Saramati Narasimhan was Thought Notebook Journal issue five’s Artist To Watch. We loved her organization Art For A Cause so much that we decided to make it issue five’s social change organization chosen as a part of our Thoughtful Project. Her nonprofit organization organizes public events, commissions art, and participates in community outreach programs benefiting St. Jude Children's Research Hospital. Saramati donates 100% of money made and donated to this research hospital through her graffiti, henna, tattoo designs, sketches, cartoons, and more. Saramati is one that has turned something positive out of a negative. After battling a personal condition, it was heavy on her heart to give back in some way and provide to the greater good of society. She still wonders what would have happened if she never picked up her pencil to sketch again in that hospital. It was an unbelievable chain of events that led to Art For A Cause being born. We are privileged to tell her story and support her organization with 10% of all sales of Thought Notebook Journal issue five.
You had an epiphany one day that gave you inspiration to start Art For A Cause. What was it?
Art For A Cause was born from a hospital bed. Over five years ago, my entire world flipped upside down. I went from being a very physically active full-time student to being bed ridden within the span of a month. I was diagnosed with a chronic pain disorder, and I went from biking 20 miles a day to having someone roll me over in bed. To pass the time in the hospital and work through what I was going through, I began to sketch. To my surprise, the other patients started asking to buy the art I was creating, and that is when I had my epiphany. I could never ask cancer patients to pay for what was bringing me so much comfort, and I knew I wanted to help other young people like me who had found themselves in unexpected health situations. This is how Art For A Cause was born–drawing from my bed. Art For A Cause has given me the small opportunity to repay all the affection I was shown by my family, friends, and random people who showed so much compassion to me. Despite the tremendous difficulty and struggle of my condition, these circumstances have led me to where I am truly meant to be. It has transformed me into the person I am today. Starting Art For A Cause really has changed my life for the better.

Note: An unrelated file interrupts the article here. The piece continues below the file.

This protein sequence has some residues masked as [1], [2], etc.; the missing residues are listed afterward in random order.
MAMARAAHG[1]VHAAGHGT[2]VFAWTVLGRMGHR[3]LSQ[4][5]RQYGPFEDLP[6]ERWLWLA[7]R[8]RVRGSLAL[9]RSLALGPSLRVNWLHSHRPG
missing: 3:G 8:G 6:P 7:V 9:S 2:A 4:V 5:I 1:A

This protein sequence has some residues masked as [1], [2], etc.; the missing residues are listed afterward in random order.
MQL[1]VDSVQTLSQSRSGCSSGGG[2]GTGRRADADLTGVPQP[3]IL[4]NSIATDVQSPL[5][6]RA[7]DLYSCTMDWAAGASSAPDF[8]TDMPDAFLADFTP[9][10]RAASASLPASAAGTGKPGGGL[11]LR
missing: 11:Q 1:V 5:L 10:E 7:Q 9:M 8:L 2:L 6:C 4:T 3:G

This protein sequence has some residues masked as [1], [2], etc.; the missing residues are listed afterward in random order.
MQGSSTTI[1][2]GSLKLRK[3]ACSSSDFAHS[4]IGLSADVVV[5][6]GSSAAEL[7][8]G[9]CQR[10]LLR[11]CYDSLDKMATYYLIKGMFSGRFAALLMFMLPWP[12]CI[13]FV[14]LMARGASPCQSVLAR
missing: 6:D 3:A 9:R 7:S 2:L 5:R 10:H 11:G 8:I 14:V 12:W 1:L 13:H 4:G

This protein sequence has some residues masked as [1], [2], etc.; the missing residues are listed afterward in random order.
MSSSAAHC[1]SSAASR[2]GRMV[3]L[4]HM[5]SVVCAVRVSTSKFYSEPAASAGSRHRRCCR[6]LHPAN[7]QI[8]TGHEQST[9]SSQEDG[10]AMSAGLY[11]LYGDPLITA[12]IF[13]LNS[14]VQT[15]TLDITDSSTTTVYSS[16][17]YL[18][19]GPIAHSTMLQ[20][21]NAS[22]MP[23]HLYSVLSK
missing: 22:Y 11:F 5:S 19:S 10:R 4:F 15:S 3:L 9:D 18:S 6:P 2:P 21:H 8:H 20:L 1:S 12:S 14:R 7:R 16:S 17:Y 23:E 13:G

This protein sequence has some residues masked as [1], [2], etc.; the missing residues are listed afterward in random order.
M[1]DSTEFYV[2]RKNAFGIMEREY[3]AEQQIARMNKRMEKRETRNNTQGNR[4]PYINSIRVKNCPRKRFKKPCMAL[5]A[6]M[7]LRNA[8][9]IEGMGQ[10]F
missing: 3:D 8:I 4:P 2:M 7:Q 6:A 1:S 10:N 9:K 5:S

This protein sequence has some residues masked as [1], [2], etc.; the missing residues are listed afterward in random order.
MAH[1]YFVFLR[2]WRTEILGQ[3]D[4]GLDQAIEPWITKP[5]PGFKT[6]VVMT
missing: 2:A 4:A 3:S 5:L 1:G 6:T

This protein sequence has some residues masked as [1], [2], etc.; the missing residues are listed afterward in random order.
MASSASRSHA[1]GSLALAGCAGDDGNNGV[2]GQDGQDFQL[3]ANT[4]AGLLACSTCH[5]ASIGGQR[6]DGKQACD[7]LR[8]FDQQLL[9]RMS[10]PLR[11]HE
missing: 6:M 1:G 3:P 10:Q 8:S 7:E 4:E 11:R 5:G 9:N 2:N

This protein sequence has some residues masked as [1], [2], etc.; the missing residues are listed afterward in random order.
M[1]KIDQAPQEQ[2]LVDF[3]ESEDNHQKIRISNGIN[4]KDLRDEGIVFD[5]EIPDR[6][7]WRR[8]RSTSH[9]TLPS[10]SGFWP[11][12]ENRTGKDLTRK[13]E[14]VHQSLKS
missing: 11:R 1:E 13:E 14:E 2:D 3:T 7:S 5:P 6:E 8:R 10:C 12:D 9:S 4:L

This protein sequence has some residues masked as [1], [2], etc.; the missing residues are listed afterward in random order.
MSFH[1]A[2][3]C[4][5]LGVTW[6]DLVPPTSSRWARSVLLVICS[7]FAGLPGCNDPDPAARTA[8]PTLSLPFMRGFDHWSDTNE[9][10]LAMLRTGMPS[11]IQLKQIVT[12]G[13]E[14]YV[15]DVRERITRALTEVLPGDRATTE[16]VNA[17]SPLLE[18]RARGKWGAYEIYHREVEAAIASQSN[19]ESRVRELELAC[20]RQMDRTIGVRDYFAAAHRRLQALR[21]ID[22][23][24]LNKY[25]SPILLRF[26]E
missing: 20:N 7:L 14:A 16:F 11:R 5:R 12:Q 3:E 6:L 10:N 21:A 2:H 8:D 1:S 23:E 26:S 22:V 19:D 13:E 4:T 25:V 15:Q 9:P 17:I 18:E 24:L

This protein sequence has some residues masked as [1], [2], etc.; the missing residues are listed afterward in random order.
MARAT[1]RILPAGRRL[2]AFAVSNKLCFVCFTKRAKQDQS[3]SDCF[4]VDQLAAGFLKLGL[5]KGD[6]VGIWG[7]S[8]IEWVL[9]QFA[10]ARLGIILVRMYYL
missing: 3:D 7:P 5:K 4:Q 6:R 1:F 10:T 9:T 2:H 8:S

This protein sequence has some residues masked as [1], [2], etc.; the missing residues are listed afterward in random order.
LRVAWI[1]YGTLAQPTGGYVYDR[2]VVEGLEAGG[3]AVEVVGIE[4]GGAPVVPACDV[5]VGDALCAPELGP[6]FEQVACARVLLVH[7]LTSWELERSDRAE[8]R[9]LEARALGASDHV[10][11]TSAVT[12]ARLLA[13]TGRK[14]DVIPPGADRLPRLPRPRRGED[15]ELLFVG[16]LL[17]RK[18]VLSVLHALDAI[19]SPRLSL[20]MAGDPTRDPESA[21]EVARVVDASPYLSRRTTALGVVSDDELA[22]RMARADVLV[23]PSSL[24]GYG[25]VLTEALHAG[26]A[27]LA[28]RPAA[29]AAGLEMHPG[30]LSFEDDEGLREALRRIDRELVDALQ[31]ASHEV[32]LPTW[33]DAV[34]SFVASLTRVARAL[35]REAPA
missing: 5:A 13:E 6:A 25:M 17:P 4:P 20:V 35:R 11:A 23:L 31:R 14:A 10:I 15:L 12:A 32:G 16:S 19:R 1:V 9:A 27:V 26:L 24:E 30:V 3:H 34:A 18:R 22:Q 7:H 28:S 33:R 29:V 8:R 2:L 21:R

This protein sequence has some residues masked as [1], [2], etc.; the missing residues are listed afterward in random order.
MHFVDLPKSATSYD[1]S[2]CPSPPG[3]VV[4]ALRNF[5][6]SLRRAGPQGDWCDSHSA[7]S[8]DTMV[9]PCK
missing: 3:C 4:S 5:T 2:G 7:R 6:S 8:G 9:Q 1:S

Why St. Jude’s Children’s Research Hospital? Is there an affiliation or likeness towards this hospital? Do you have children of your own?
Some of my favorite interactions have been with former patients of the hospital. During my public events, I am always humbled when former patients and family members of survivors have come to thank me. While doing henna for them, they have shared amazing stories of survival and appreciation for the second chance they were given by St. Jude's Children's hospital. Hearing their stories and the stories of their loved ones have been some of the most memorable moments of this entire process.
Have you had the ability to see or meet any of the children you have helped due to the proceeds from Art For A Cause?
One large factor of why I felt so strongly about supporting St. Jude’s Children’s hospital was because I have met children who were patients there during my visits to the hospital. They showed more maturity, charisma, and bravery than I have seen in adults, including myself. They were really my inspiration and still are today.